UTRGV gonfalons to show colleges’ pride, history, at first commencement

By Jennifer L. Berghom

RIO GRANDE VALLEY, TEXAS – DEC. 15, 2015 – When The University of Texas Rio Grande Valley has its first commencement ceremonies Dec. 19, it will usher in a new set of customs and items honoring the accomplishments of its graduates.

Among the new items designed for UTRGV are the banners, called gonfalons, representing each college within the university.

A committee of representatives from each college met to determine what their respective gonfalons should look like. The process took about six months. The UTRGV Marketing and Creative Services team created the banners.

“Overall, it was a wonderful collaborative process between the college representatives and the design team,” said committee chair Dr. Kimberly Selber, director of marketing and chief creative officer. “Everyone was solution-oriented and really worked well together. The design team are incredibly talented craftsmen, and they invested quite a bit of additional research to create these symbols. These will be a source of pride for the colleges for many years to come.”

As a mark of unity, each gonfalon has a swoop at the bottom which represents the border of Texas. The swoops have a blue field and gold Texas Lone Stars representing UTRGV’s distributed campuses throughout the Valley, from Rio Grande City to South Padre Island.


The College of Education and P-16 Integration: The torch represents the guiding light – the ability for graduates to serve as a beacon for others and for the college to serve as a light that will lead the way for others.  The multi-colored flame symbolizes the forward-thinking nature of the college, bringing power to ideas. The background’s light blue color signifies education, wisdom, intelligence and integrity.

The College of Engineering and Computer Sciences: The dominant image is an interpretation of Moore’s Law: Every year, computer chips and components are able to compute twice as much data. The Eye of Providence symbolizes the Grand Architect. In this case, the engineer takes all things into consideration. The background orange color is for engineering and the metals involved in the processing and development of technology. The color purple is used to show social ethics.

The College of Fine Arts: The wave pattern represents the flow of the mind, freedom, imagination and knowledge. The three waves symbolize creativity, imagination and motivation. The interlocking shape represents unity and strength between arts and sciences. The hummingbird stands for joy, beauty, strength, movement and independence. The wineberry color stands for writing; khaki represents fine arts; gold is for arts; pink is for music.

The College of Health Affairs: The dominant figure of the peony flower is taken from Greek mythology to represent health and medicine: Zeus turned Paean into the flower because he was threatened by Asclepius’ pursuit of knowledge. The two snakes are Asclepius representing health and Hygeia representing wellness. The blue color is used to show the caring nature of the health professions, and green is for health and medicine.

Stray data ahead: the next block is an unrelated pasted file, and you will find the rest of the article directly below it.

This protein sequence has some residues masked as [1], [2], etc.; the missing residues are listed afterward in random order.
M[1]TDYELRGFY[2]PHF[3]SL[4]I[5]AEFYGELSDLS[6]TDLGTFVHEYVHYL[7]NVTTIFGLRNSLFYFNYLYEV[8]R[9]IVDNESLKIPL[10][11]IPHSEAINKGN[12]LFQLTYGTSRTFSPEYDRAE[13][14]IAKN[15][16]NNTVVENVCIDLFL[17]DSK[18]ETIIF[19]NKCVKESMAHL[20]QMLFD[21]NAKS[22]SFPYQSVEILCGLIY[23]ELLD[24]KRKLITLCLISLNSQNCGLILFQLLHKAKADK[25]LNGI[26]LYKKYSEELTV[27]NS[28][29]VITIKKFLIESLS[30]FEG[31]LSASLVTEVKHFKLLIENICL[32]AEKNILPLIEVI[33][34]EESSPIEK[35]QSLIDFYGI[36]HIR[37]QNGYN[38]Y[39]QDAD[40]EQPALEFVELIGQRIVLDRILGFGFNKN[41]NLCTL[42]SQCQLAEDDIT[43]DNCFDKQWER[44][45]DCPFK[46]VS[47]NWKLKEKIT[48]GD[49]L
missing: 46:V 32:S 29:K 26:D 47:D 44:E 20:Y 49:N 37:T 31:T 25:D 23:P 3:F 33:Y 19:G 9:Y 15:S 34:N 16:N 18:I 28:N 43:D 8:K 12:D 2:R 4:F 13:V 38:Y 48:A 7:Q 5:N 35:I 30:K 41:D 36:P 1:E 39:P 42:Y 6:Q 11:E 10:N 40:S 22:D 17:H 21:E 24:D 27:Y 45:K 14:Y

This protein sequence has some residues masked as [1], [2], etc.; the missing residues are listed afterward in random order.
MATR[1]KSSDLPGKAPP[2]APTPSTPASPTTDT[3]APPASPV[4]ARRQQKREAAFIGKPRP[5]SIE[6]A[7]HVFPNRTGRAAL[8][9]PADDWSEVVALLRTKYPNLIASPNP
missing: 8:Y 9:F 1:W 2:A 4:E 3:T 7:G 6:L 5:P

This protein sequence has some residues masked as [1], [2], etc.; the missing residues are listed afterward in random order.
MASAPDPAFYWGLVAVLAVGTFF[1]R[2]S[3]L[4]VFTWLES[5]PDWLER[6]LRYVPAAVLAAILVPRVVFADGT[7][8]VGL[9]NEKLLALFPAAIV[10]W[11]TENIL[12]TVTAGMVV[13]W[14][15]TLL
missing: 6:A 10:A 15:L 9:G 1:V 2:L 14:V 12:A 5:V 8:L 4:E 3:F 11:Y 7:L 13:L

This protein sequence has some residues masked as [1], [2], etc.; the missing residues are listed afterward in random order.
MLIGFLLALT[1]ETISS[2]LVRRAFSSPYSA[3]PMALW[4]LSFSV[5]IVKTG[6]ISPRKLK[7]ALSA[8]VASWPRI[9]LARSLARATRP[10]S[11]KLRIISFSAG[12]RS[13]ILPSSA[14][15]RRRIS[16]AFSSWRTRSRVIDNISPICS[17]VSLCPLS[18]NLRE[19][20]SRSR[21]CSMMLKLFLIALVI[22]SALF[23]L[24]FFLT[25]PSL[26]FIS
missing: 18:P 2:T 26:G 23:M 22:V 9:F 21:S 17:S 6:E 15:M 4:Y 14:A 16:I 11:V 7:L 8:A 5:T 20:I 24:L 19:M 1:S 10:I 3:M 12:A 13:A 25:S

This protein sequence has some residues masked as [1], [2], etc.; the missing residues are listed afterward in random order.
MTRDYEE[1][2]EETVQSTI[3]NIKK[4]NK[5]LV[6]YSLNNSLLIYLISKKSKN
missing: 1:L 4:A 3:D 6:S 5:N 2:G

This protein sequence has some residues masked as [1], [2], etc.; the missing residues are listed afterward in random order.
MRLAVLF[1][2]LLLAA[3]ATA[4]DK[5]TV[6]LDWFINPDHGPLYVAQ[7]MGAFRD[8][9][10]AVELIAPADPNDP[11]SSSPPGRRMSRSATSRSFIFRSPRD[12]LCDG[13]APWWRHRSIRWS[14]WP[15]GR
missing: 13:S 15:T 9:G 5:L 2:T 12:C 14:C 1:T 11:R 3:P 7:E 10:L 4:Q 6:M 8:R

The College of Liberal Arts: The trivium is derived from the medieval symbol for the seven liberal arts and sciences. The symbols of the lion and scales of justice represent the dialogue between the value of the emotions, power, and creativity with the rational, law and historical institutions. The crimson, gold, silver and blue colors represent the disciplines within the college.

The College of Sciences: The infinity symbol, for math and physics, also represents perfection, unity and balance. The atom represents the sciences. The vertical pillars are for the foundation of all life and biology, while the vertical lines signify energy. Golden yellow is the color of science, mathematics and physics, with gold for wisdom, understanding and enlightenment.

The College of Business and Entrepreneurship: The two-headed eagle represents power and authority, while also symbolizing collaboration. Both heads are facing north, signifying innovation, looking forward and success. The wings are open, ready to take flight to discover new horizons, a symbol of being open to new ideas. Wheat symbolizes wealth. The color rust stands for economics, brown for business and purple for leadership.

UTRGV Gonfalons


UTRGV anticipates awarding degrees to some 1,800 prospective graduates on Saturday, Dec. 19, 2015, in three ceremonies: 9 a.m. at the UTRGV Brownsville Campus Student Union Lawn, and at 2 p.m. and 6 p.m. at State Farm Arena in Hidalgo.

The morning ceremony will be open to graduates in all seven colleges. The 2 p.m. ceremony will be for graduates in the Colleges of Engineering and Computer Sciences, Liberal Arts and Sciences. The 6 p.m. ceremony will be for graduates of the Colleges of Business and Entrepreneurship, Education and P-16 Integration, Fine Arts and Health Affairs.

In the event of inclement weather, the 9 a.m. ceremony will be moved to the State Farm arena.


UTRGV Director of News and Internal Communications

Jennifer.McGehee@UTRGV.edu UTRGV Director of Public Relations